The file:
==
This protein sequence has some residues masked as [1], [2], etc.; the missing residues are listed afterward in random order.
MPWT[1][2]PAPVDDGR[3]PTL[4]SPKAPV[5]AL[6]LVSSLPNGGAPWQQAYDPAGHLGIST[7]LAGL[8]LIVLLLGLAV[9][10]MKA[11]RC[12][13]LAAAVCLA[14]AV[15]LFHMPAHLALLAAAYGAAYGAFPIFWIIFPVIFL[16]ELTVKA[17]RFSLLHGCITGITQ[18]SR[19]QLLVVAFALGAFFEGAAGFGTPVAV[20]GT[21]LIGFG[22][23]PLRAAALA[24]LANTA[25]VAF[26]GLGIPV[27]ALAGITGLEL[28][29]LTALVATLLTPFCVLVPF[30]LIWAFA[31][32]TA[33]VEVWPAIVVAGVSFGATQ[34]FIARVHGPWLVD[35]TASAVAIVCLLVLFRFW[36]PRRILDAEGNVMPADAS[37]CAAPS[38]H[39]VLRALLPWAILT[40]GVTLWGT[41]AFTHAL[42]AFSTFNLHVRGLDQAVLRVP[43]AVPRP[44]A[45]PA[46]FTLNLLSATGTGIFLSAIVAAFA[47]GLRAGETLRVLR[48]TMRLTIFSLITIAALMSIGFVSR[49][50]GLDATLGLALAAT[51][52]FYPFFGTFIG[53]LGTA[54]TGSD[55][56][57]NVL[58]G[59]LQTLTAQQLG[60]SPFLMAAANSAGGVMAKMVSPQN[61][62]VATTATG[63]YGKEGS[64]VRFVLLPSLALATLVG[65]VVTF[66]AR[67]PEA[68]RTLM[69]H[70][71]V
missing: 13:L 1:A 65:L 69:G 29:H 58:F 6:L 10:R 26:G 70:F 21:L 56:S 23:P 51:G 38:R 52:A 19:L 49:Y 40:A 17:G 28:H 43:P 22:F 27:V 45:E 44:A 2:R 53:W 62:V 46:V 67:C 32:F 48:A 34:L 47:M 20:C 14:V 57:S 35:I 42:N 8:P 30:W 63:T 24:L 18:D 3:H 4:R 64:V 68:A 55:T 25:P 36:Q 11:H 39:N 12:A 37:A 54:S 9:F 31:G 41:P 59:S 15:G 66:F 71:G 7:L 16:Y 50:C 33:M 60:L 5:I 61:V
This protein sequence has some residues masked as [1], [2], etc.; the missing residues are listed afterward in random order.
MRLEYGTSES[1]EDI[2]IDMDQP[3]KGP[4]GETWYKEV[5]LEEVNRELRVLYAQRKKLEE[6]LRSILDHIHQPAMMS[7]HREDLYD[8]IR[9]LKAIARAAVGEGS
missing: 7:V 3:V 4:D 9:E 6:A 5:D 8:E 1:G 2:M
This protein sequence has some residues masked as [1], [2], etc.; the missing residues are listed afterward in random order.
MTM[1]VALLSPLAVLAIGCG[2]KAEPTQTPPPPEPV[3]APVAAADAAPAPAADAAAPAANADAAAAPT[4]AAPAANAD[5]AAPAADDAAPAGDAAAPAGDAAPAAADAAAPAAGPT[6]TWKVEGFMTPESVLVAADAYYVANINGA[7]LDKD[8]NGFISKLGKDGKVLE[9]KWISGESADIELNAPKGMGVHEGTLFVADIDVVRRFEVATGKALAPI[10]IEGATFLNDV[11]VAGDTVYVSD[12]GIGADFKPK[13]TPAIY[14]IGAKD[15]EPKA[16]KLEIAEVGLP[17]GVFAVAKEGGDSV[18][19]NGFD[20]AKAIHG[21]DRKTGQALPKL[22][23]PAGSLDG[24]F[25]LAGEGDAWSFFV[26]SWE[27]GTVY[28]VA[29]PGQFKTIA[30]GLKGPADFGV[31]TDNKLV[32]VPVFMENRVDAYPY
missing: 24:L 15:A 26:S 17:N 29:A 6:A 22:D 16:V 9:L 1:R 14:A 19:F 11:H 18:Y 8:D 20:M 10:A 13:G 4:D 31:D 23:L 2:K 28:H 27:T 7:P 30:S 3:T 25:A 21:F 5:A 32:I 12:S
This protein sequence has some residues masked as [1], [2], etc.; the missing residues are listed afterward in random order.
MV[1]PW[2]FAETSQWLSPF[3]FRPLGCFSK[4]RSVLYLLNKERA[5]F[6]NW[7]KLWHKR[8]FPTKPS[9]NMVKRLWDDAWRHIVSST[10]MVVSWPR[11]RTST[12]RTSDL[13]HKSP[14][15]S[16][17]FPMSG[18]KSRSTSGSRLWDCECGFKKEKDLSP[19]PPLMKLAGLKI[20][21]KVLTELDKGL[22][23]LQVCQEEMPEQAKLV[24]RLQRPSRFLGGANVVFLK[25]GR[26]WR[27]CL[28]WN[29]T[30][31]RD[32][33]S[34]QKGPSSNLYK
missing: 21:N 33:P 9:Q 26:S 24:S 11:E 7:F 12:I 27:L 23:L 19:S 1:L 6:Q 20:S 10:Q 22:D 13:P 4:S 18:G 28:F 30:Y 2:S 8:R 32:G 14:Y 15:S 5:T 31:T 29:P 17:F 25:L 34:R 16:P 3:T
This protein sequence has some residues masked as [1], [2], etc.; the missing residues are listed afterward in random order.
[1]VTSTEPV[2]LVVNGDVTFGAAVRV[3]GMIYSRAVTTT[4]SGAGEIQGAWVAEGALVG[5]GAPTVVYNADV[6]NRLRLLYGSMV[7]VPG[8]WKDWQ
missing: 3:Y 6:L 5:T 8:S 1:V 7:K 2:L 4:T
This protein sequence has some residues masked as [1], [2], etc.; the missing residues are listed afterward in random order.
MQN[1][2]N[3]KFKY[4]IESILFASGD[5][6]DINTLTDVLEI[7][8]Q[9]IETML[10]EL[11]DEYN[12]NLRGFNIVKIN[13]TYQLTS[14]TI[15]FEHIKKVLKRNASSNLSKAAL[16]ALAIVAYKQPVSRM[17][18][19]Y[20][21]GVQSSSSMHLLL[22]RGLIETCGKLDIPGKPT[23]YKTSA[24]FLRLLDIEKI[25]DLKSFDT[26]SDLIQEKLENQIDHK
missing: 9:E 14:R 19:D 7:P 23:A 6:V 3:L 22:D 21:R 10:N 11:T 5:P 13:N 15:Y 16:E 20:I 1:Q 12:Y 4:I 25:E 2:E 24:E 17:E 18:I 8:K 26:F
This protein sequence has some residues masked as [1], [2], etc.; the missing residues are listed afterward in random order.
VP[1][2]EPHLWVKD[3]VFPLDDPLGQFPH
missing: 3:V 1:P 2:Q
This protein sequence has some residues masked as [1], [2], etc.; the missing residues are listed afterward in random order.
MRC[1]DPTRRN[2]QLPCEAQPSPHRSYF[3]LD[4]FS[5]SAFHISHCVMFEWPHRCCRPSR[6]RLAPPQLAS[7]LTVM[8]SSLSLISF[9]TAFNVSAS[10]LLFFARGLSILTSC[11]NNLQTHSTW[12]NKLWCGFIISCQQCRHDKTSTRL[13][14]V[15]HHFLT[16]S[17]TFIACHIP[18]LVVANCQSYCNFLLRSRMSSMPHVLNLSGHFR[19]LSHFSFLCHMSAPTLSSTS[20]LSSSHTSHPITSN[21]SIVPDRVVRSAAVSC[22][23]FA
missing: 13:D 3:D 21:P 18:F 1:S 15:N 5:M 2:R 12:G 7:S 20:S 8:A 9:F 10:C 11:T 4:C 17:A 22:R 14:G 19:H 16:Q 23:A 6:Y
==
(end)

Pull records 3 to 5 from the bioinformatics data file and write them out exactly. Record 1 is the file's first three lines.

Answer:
This protein sequence has some residues masked as [1], [2], etc.; the missing residues are listed afterward in random order.
MTM[1]VALLSPLAVLAIGCG[2]KAEPTQTPPPPEPV[3]APVAAADAAPAPAADAAAPAANADAAAAPT[4]AAPAANAD[5]AAPAADDAAPAGDAAAPAGDAAPAAADAAAPAAGPT[6]TWKVEGFMTPESVLVAADAYYVANINGA[7]LDKD[8]NGFISKLGKDGKVLE[9]KWISGESADIELNAPKGMGVHEGTLFVADIDVVRRFEVATGKALAPI[10]IEGATFLNDV[11]VAGDTVYVSD[12]GIGADFKPK[13]TPAIY[14]IGAKD[15]EPKA[16]KLEIAEVGLP[17]GVFAVAKEGGDSV[18][19]NGFD[20]AKAIHG[21]DRKTGQALPKL[22][23]PAGSLDG[24]F[25]LAGEGDAWSFFV[26]SWE[27]GTVY[28]VA[29]PGQFKTIA[30]GLKGPADFGV[31]TDNKLV[32]VPVFMENRVDAYPY
missing: 24:L 15:A 26:S 17:N 29:A 6:A 22:D 16:V 9:L 1:R 14:A 19:F 11:H 18:Y 8:D 20:M 10:A 13:G 4:D 31:D 23:L 2:K 28:H 27:T 7:P 30:S 3:T 25:A 21:F 5:A 32:I 12:S
This protein sequence has some residues masked as [1], [2], etc.; the missing residues are listed afterward in random order.
MV[1]PW[2]FAETSQWLSPF[3]FRPLGCFSK[4]RSVLYLLNKERA[5]F[6]NW[7]KLWHKR[8]FPTKPS[9]NMVKRLWDDAWRHIVSST[10]MVVSWPR[11]RTST[12]RTSDL[13]HKSP[14][15]S[16][17]FPMSG[18]KSRSTSGSRLWDCECGFKKEKDLSP[19]PPLMKLAGLKI[20][21]KVLTELDKGL[22][23]LQVCQEEMPEQAKLV[24]RLQRPSRFLGGANVVFLK[25]GR[26]WR[27]CL[28]WN[29]T[30][31]RD[32][33]S[34]QKGPSSNLYK
missing: 21:N 33:P 9:Q 26:S 24:S 11:E 7:F 12:I 27:L 23:L 19:S 1:L 6:Q 20:S 10:Q 22:D 13:P 4:S 18:G 28:F 30:Y 2:S 8:R 32:G 14:Y 15:S 5:T 31:T 29:P 17:F 25:L 34:R 16:P 3:T
This protein sequence has some residues masked as [1], [2], etc.; the missing residues are listed afterward in random order.
[1]VTSTEPV[2]LVVNGDVTFGAAVRV[3]GMIYSRAVTTT[4]SGAGEIQGAWVAEGALVG[5]GAPTVVYNADV[6]NRLRLLYGSMV[7]VPG[8]WKDWQ
missing: 3:Y 6:L 5:T 8:S 1:V 7:K 2:L 4:T